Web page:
English: Staffan de Mistura, UNAMA

English: Staffan de Mistura, UNAMA (Photo credit: Wikipedia)

“The landmark law on the Elimination of Violence against Women was a huge achievement for all Afghans,” the UN High Commissioner for Human Rights, Navi Pillay, said in a <“http://unama.unmissions.org/Default.aspx?tabid=12316&ctl=Details&mid=15873&ItemID=37528&language=en-US“> news release from UNAMA. “But implementation has been slow and uneven, with police still reluctant to enforce the legal prohibition against violence and harmful practices, and prosecutors and courts slow to enforce the legal protections in the law.”

“Afghan authorities need to do much more to build on the gains made so far in protecting women and girls from violence,” Ms. Pillay urged.

Among its recommendations, the report calls on the Government to put in place a concrete plan, within six months, for the next two-year period for improving implementation of the EVAW law, including measures recommended to Afghanistan by the UN Committee on the Elimination of Discrimination Against Women (CEDAW) in August 2013.

Another recommendation is that major donors establish a joint monitoring framework with specific indicators to measure progress in EVAW law implementation.

The release of the report coincides with the global campaign of 16 Days of Activism against Gender Violence.

The campaign begins annually on the International Day for the Elimination of Violence against Women, marked on 25 November, and ends on 10 December Human Rights Day.

#humanrightnews, #humanrights, #afghan-womens-network, #afghanistan, #international-day-for-the-elimination-of-violence-against-women, #kabul, #navi-pillay, #office-of-the-united-nations-high-commissioner-for-human-rights, #unama, #united-nations, #united-nations-assistance-mission-in-afghanistan, #women

Mass Demolition of 35 Bedouin Villages Displaces 40,000 Residents in Their Ancestral Homes

Office of the United Nations High Commissioner...

Office of the United Nations High Commissioner for Human Rights (Photo credit: Wikipedia)

#AceWelfareNews says the United Nations human rights office recently urged Israeli authorities to halt the recent wave of demolitions of Bedouin structures, noting the destruction of this property violates international humanitarian law.

“These mass demolitions raise serious concerns about the prohibition on forced evictions under international human rights law, and Israel’s obligations to respect, protect and fulfill the rights of Palestinians to adequate housing and freedom from arbitrary or unlawful interference with privacy, family and home,” said Rupert Colville, spokesperson for the Office of the High Commissioner for Human Rights (OHCHR).

In July, OHCHR urged Israel to reconsider a proposed law that would result in the demolition of up to 35 Bedouin villages, displacing as many as 40,000 members of these communities from their ancestral homes.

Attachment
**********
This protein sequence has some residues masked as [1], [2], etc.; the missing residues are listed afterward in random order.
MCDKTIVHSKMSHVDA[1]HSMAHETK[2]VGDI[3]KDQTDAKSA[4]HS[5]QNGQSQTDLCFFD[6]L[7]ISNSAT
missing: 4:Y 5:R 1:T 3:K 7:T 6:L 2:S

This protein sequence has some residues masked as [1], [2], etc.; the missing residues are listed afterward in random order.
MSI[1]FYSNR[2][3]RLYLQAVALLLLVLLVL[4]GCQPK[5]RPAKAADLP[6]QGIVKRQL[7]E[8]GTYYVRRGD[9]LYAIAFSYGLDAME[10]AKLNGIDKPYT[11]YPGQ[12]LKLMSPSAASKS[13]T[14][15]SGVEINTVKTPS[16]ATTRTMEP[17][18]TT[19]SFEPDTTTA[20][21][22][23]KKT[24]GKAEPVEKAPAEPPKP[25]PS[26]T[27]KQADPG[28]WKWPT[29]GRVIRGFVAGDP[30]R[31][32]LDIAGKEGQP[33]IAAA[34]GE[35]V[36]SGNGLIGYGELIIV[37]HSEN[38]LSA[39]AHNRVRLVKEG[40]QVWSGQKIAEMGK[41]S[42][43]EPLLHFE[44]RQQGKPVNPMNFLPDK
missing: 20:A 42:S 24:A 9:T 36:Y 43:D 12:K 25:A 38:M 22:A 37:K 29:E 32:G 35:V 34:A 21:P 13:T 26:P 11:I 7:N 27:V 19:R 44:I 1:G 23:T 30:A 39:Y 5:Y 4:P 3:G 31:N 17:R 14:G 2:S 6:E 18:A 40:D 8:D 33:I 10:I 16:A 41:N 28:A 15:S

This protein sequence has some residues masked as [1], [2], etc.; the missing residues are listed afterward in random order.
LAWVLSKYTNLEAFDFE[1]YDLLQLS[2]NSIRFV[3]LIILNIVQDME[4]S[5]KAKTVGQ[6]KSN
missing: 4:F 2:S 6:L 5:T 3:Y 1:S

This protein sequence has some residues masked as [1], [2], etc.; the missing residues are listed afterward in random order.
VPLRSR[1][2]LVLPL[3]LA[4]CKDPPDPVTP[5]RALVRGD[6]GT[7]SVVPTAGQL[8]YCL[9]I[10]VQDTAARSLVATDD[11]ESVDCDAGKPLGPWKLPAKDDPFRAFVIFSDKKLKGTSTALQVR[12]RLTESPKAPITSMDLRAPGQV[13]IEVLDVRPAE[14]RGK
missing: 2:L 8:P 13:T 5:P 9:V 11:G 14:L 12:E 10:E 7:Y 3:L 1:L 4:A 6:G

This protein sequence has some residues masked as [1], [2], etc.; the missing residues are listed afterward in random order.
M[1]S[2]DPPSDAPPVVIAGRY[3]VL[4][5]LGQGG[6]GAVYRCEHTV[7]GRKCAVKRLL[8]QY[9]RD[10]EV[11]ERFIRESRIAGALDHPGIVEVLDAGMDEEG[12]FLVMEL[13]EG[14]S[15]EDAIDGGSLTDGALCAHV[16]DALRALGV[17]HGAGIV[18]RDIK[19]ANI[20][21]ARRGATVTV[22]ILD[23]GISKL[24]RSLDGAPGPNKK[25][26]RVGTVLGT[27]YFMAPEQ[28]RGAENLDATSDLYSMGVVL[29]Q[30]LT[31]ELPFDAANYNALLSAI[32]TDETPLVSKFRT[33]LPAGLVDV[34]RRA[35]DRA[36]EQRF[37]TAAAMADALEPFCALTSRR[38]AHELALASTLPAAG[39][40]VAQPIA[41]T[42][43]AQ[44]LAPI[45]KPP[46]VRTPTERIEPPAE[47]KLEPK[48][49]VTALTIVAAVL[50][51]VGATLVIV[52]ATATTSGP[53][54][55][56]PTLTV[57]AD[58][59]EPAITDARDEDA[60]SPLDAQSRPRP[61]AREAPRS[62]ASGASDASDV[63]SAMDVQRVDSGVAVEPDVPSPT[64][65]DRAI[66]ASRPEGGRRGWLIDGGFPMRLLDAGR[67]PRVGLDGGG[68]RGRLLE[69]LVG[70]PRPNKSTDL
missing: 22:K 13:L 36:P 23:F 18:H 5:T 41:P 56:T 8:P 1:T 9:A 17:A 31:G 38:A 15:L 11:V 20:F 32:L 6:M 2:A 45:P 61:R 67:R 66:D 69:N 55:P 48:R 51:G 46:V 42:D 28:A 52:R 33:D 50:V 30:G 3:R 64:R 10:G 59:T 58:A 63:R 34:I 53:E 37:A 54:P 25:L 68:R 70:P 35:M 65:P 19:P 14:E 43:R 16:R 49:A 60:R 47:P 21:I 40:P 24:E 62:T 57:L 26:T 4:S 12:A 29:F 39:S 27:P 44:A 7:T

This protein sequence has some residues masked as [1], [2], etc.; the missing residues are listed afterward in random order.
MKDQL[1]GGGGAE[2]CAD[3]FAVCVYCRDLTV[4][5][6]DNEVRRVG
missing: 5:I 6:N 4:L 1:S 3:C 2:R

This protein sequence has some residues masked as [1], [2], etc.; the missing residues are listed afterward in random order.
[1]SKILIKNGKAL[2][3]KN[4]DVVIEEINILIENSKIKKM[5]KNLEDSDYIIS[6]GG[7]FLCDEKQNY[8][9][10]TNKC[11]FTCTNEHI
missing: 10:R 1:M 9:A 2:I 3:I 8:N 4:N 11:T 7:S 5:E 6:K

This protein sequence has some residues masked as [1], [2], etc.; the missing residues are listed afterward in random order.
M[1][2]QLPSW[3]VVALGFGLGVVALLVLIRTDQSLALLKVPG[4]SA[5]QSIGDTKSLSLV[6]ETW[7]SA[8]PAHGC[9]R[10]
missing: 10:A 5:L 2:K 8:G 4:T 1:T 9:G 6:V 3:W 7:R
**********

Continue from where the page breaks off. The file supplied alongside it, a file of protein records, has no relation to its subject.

However, demolitions began on 19 August and have been carried out by Israeli authorities in at least six different locations, including East Jerusalem. Subsequently, on 11 September all but two residential structures in the Bedouin community of Az Za’ayyem on the edge of Jerusalem were demolished.

The latest wave of demolitions occurred on 16 September, when 58 structures were knocked down, including all residential structures and livestock shelters in the herding community of Mak-hul in the northern Jordan Valley.

According to OHCHR, all 10 families inhabiting the structures were rendered homeless and no alternative housing options were offered.

English: Bedouin woman in Jerusalem. Gaeilge: ...

English: Bedouin woman in Jerusalem. Gaeilge: Bean Bedouin i Iarúsailéim, idir 1898 agus 1914 This is a restored version of the original LoC .tif file with damaged areas cropped and missing foliage replaced at far upper right. Dirt and scratches removed, fading at bottom addressed. Sharpened and levels adjusted. (Photo credit: Wikipedia)

“Israeli authorities denied the provision of emergency shelter assistance to the community by humanitarian organizations,” Mr. Colville said. “The community remains vulnerable to further demolitions and repeated displacement due to lack of legal security of tenure and the consequent inability to obtain building permits.”

Mr. Colville added that the obligations of Israel with respect to the right of adequate housing of Palestinians in the occupied Palestinian territory include ensuring access to basic shelter and housing, and refraining from interfering with the enjoyment of these rights.

#acenewsservices, #az-zaayyem, #bedouin, #demolition, #east-jerusalem, #human-rights, #israel, #israeli-authorities, #jerusalem, #negev, #office-of-the-united-nations-high-commissioner-for-human-rights, #ohchr, #palestinian-people, #palestinian-territories, #peace, #rupert-colville